To report a case of a 69-year-old patient who developed uveitis-glaucoma-hyphema syndrome (UGH) after an uneventful EX-PRESS mini shunt surgery for advanced primary open-angle glaucoma and to discuss management options and clinical implications. UGH syndrome is a rare, but serious complication usually described after cataract surgery. It is often described in anterior chamber intraocular lenses, sulcus lenses, and malpositioned or subluxed lenses resulting in chafing of the lens-iris interface. Clinical manifestations include increased intraocular pressure, anterior chamber inflammation, and recurrent hyphema.
We report a case of a 69-year-old African American man who developed UGH syndrome 8 years after uneventful implantation of a P-50 EX-PRESS miniature shunt. Slit-lamp examination demonstrated persistent inflammation without evidence of iris atrophy nor intraocular lens dislocation; however, gonioscopy demonstrated localized iris atrophy under the shunt with surrounding iris billowing and a layered hyphema.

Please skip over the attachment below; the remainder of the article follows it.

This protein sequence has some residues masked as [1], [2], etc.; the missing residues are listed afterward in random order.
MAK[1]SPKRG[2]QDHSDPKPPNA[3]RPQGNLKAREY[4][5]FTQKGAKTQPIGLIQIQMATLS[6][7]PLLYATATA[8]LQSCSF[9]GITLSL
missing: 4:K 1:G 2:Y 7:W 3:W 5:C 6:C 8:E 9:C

A localized laser iridoplasty around the shunt was performed leading to resolution of uveitis and hyphema. No other complications occurred during follow-up.
Given the increasing acceptance of glaucoma procedures involving implants, UGH syndrome may become more prevalent as new sources of intraocular devices may cause potential complications. Laser iridoplasty provides a minimally invasive approach to treating a localized source of chafing and reduce further surgical intervention.
Department of Ophthalmology, Henry Ford Hospital, Detroit, MI
Disclosure: The authors declare no conflict of interest.
Reprints: Andrew Hou, MD, Henry Ford Hospital, 2799 West Grand Boulevard, Detroit, MI 48072 (e-mail: firstname.lastname@example.org).
Received May 17, 2019
Accepted July 1, 2019
Online date: July 12, 2019